« Reply #6 on: August 03, 2017, 02:43:26 pm »

How would you figure a multi step amp ? I would use an amp meter. But what would be the point of this ?
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John Roberts {JR}

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Re: Converting amps needed based on ohm change
« Reply #7 on: August 03, 2017, 02:59:51 pm »

How would you figure a multi step amp ? I would use an amp meter. But what would be the point of this ?
You are over thinking this... if 1/8 power for 4 ohm is X...  1/8 power for 8 ohm is half X...  finis.

The point of 1/8th power is for sizing mains ampacity since that is closer to typical consumption than full power.

JR
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David Allred

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Re: Converting amps needed based on ohm change
« Reply #8 on: August 03, 2017, 03:58:32 pm »

You are over thinking this... if 1/8 power for 4 ohm is X...  1/8 power for 8 ohm is half X...  finis.

The point of 1/8th power is for sizing mains ampacity since that is closer to typical consumption than full power.

JR

I found another document on the QSC site.  The PLX3102 is listed 8.8A (not 9.5) @ 4 ohms @1/8th power and 5.7A @ 8 ohms @ 1/8th power.  So not 1/2, but 35% less.
Per QSC... 1/8th power is light clipping, 1/3rd power is very heavy clipping, all using pink noise to simulate heavily compressed program material.
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John Roberts {JR}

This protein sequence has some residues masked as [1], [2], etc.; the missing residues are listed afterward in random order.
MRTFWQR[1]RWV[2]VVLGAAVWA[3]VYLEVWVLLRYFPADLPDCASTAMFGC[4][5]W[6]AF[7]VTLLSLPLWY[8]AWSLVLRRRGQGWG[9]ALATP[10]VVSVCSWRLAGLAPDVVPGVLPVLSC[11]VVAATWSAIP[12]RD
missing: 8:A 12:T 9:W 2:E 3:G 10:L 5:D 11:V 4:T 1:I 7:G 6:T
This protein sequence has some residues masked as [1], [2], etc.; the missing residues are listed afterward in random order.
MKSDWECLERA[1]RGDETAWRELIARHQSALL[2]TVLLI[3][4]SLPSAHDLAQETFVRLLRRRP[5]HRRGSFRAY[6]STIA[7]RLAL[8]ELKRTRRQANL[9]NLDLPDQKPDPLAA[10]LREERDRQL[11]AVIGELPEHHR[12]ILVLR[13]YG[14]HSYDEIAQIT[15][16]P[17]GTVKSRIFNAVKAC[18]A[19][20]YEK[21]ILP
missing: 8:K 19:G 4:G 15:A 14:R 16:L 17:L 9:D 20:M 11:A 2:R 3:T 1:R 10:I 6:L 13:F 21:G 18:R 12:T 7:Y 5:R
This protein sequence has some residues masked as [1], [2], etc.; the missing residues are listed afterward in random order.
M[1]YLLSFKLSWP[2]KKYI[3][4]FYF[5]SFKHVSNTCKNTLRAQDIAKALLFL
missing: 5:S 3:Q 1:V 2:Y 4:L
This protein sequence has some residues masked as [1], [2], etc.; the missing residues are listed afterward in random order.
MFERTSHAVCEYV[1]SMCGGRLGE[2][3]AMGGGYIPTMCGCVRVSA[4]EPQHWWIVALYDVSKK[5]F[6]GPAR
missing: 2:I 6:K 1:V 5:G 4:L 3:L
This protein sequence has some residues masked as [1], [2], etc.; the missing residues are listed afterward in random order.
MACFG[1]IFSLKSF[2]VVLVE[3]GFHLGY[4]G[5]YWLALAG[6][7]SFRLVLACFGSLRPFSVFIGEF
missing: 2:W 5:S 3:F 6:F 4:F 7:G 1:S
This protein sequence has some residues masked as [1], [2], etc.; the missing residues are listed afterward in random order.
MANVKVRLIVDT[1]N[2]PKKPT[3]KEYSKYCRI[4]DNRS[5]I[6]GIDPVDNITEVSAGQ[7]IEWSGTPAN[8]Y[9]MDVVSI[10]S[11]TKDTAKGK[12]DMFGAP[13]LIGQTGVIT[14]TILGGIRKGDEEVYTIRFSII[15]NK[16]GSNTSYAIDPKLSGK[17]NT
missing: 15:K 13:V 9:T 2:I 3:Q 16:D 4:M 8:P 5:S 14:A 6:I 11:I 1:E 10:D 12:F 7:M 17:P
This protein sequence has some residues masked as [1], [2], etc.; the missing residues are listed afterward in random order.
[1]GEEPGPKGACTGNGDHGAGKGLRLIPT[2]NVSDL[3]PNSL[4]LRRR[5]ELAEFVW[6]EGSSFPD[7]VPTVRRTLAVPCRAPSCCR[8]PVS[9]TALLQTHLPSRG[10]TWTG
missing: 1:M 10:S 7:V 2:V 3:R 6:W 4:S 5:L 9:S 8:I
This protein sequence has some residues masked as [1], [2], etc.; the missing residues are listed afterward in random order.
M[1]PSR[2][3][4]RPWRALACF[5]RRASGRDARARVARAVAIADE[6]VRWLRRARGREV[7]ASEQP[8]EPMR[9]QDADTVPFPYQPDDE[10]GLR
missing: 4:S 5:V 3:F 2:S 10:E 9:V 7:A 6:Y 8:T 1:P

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Re: Converting amps needed based on ohm change
« Reply #9 on: August 03, 2017, 05:49:55 pm »

I found another document on the QSC site.  The PLX3102 is listed 8.8A (not 9.5) @ 4 ohms @1/8th power and 5.7A @ 8 ohms @ 1/8th power.  So not 1/2, but 35% less.
Per QSC... 1/8th power is light clipping, 1/3rd power is very heavy clipping, all using pink noise to simulate heavily compressed program material.
OK sorry not that simple...

for probably more info than you want the 3102 is a  "2 tier class H technology" amp. What class H means is that they use different voltage power supply rails inside the amp, so for small voltages they can pull from a low voltage rail and not waste all the heat dissipation from a single higher voltage rail. The 3102 is 2 tier so has 3 different power supply voltages inside.

1/8 power @ 4 ohm is a smaller voltage than 1/8 power at 8 ohm. The higher voltage 8 ohm 1/8 power is probably drawing from the bottom and middle rail voltage so less efficient than the 4 ohm just pulling from the smallest bottom rail. So not exactly 1/2 the current.

A class D amp without the multiple PS rails would be more like the linear 2:1 ratio, but the 3102 is not class D or class A.  ::) Sorry.

JR

PS: Since 1/8th power is an important metric for install amps it is likely that the internal power supply voltages were selected to be most efficient at 1/8 power for typical load impedance. Note: these internal voltages are probably different for most efficient 1/8 sinewave power and 1/8 pink noise power. I'll bet they are tweaked for best noise power.